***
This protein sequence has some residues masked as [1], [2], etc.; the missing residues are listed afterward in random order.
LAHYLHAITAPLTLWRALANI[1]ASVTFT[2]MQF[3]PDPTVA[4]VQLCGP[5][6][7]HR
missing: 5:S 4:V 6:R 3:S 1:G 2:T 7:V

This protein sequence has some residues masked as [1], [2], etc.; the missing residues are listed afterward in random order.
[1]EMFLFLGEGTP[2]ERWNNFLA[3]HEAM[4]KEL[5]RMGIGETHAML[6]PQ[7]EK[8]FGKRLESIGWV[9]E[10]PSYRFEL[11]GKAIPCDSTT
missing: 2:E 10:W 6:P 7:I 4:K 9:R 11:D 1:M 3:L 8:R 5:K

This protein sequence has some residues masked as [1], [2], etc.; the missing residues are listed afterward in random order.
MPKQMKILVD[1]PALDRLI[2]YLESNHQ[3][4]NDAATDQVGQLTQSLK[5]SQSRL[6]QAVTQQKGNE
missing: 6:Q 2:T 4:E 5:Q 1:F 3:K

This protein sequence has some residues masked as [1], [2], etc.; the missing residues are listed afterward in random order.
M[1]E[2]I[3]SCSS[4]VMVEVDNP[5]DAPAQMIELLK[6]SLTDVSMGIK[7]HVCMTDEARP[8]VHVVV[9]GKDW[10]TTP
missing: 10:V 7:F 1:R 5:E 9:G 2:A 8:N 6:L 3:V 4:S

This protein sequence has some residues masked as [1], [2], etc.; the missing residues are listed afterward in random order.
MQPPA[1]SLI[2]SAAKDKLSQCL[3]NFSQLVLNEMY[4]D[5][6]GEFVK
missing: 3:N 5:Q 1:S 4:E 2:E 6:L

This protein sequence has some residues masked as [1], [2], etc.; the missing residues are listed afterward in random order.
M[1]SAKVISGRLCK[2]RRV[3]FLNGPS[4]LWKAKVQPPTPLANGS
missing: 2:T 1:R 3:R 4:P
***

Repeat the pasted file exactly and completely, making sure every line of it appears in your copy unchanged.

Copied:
This protein sequence has some residues masked as [1], [2], etc.; the missing residues are listed afterward in random order.
LAHYLHAITAPLTLWRALANI[1]ASVTFT[2]MQF[3]PDPTVA[4]VQLCGP[5][6][7]HR
missing: 5:S 4:V 6:R 3:S 1:G 2:T 7:V

This protein sequence has some residues masked as [1], [2], etc.; the missing residues are listed afterward in random order.
[1]EMFLFLGEGTP[2]ERWNNFLA[3]HEAM[4]KEL[5]RMGIGETHAML[6]PQ[7]EK[8]FGKRLESIGWV[9]E[10]PSYRFEL[11]GKAIPCDSTT
missing: 2:E 10:W 6:P 7:I 4:K 9:R 11:D 1:M 3:L 8:R 5:K

This protein sequence has some residues masked as [1], [2], etc.; the missing residues are listed afterward in random order.
MPKQMKILVD[1]PALDRLI[2]YLESNHQ[3][4]NDAATDQVGQLTQSLK[5]SQSRL[6]QAVTQQKGNE
missing: 6:Q 2:T 4:E 5:Q 1:F 3:K

This protein sequence has some residues masked as [1], [2], etc.; the missing residues are listed afterward in random order.
M[1]E[2]I[3]SCSS[4]VMVEVDNP[5]DAPAQMIELLK[6]SLTDVSMGIK[7]HVCMTDEARP[8]VHVVV[9]GKDW[10]TTP
missing: 10:V 7:F 1:R 5:E 9:G 2:A 8:N 6:L 3:V 4:S

This protein sequence has some residues masked as [1], [2], etc.; the missing residues are listed afterward in random order.
MQPPA[1]SLI[2]SAAKDKLSQCL[3]NFSQLVLNEMY[4]D[5][6]GEFVK
missing: 3:N 5:Q 1:S 4:E 2:E 6:L

This protein sequence has some residues masked as [1], [2], etc.; the missing residues are listed afterward in random order.
M[1]SAKVISGRLCK[2]RRV[3]FLNGPS[4]LWKAKVQPPTPLANGS
missing: 2:T 1:R 3:R 4:P